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Original photo by Sergey Uryadnikov/ Shutterstock
7 Flying Creatures That Aren't Birds
Read Time: 4m
Article image
Original photo by Sergey Uryadnikov/ Shutterstock

It’s a bird, it’s a plane, it’s a ... flying tree snake? Yes, that’s correct. From flying fish to flying squirrels, there are plenty of unique aerodynamic animals around the world. Even more impressive, most of them don’t have wings. Using special fins, large toes, or extra membranes, several surprising creatures are able to glide through the air at astonishing lengths.

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Flying Fish

Flying fish in action above the ocean.
Credit: Brent Barnes/ Shutterstock

Although the concept of an airborne fish seems counterintuitive, there are at least 40 different flying fish species around the world. Primarily found in warmer climates in the Atlantic, Pacific, and Indian Oceans, these ray-finned fish thrive in open waters, where they can use their large, rigid fins to “fly” through the air. After propelling themselves out of the water, their fins extend horizontally like wings, allowing them to glide up to 650 feet. Most researchers believe flying fish developed this ability in order to escape underwater predators who did not exhibit the same aerodynamic capabilities.

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Paradise Tree Snake

A paradise flying snake on a branch.
Credit: Credit: Vince Adam/ Shutterstock

Found throughout Southeast Asia, the paradise tree snake is a unique reptilian predator. Sometimes referred to as the paradise flying snake, this species of serpent is both slim and agile. A highly capable climber, paradise tree snakes prefer to spend most of their time in coconut palm trees. When the flying snake wants to travel between treetops, it is able to flatten its ribcage until it becomes concave. At this point, the snake can propel itself out a tree and glide through the air, slithering in an S-shape as if on the ground.

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Mobula Ray

A Mobula ray jumping out of the water.
Credit: Sergey Uryadnikov/ Shutterstock

Often called flying rays for their ability to leap out of the water, Mobula rays are a species of fish that are closely related to sharks. Shaped like a diamond, Mobula ray fins are useful both in and out of the water. With enough speed, the ray can launch six feet into the air, flapping its fins like wings before flopping back down. Often flying in groups, a school of Mobula rays is a spectacular sight to see. Scientists are unsure why flying rays exhibit this behavior, although it may be a form of communication between members of the species.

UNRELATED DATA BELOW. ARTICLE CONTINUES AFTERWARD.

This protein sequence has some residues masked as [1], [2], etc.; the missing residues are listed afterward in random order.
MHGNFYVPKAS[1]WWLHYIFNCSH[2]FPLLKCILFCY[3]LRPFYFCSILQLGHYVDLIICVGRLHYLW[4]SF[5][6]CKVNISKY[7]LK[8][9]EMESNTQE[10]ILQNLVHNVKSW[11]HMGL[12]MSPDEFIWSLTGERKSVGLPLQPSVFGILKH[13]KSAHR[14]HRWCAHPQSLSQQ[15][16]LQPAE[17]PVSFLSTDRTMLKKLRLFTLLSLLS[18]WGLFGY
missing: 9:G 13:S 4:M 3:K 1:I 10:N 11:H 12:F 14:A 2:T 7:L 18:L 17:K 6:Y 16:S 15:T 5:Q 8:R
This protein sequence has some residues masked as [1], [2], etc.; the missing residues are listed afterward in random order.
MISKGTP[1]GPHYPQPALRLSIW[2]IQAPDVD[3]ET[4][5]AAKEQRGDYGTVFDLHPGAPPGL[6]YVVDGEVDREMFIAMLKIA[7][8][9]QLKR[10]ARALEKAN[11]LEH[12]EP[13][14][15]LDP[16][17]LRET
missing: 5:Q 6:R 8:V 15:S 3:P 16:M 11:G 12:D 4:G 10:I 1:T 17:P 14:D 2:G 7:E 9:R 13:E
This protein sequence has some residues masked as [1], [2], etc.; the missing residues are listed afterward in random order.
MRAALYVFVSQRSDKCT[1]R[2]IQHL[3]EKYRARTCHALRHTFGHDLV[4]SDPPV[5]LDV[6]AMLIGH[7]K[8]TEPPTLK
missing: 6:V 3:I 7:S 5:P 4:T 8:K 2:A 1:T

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Flying Squirrel

A southern flying squirrel in flight.
Credit: Joe McDonald/ The Image Bank via Getty Images

Flying squirrels aren’t able to take flight like a bird, although they may give off this appearance as they soar through the air. The extra flap of skin that connects their front and hind legs serves as a parachute for these quirky land mammals. When a flying squirrel leaps into the air, they use this special membrane to glide from tree to tree, thereby avoiding any predators who may be on the ground. Not only can flying squirrels travel up to 150 feet in the air, but they can also change both their speed and direction in flight by steering with their legs and braking with their tails.

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Crab Spider

A crab spider climbing a green leaf.
Credit: Yuangeng Zhang/ Shutterstock

If they weren’t already frightening enough, many spiders have the ability to fly. This is thanks to a common arachnid technique called ballooning. Ballooning occurs when a spider releases its silk and rides the wind like a kite. In this way, spiders can travel long distances to join a new colony, find food, or search for prospective mates. Crab spiders, in particular, have been researched for this ability; one study completed at the Technical University of Berlin revealed that crab spiders are “careful, deliberate fliers,” who use their hairs on their legs to test wind conditions before take-off.

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Flying fox bats in the sky.
Credit: MoMorad/ iStock

As the only mammals in the world born with the ability to fly — and the only animal on this list with wings — bats are some of the most intriguing fliers out there. Their ability to use echolocation to find objects in the dark, for example, has been researched for decades. As fliers, bats are maneuverable and nimble. In fact, the flexible skin and extra joints on a bat’s wings make them more efficient in the air than birds.

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Wallace’s Flying Frog

A Wallace's Tree Frog clinging to the bark in preparation to jump.
Credit: Binturong-tonoscarpe/ Shutterstock

Sometimes referred to as parachute frogs, Wallace’s flying frogs live in tropical rainforests in Malaysia and Borneo. Named after 19th-century naturalist Alfred Russel Wallace, the Wallace flying frog has a distinct appearance — gigantic webbed feet, boggling eyes, and an oversized mouth. When escaping a predator, this flying frog can glide up to 50 feet through the air, using its extra membranes as a parachute. Flying from tree to tree, the frog’s gigantic toe pads provide an adhesive cushioning that allows them to stick the landing with ease.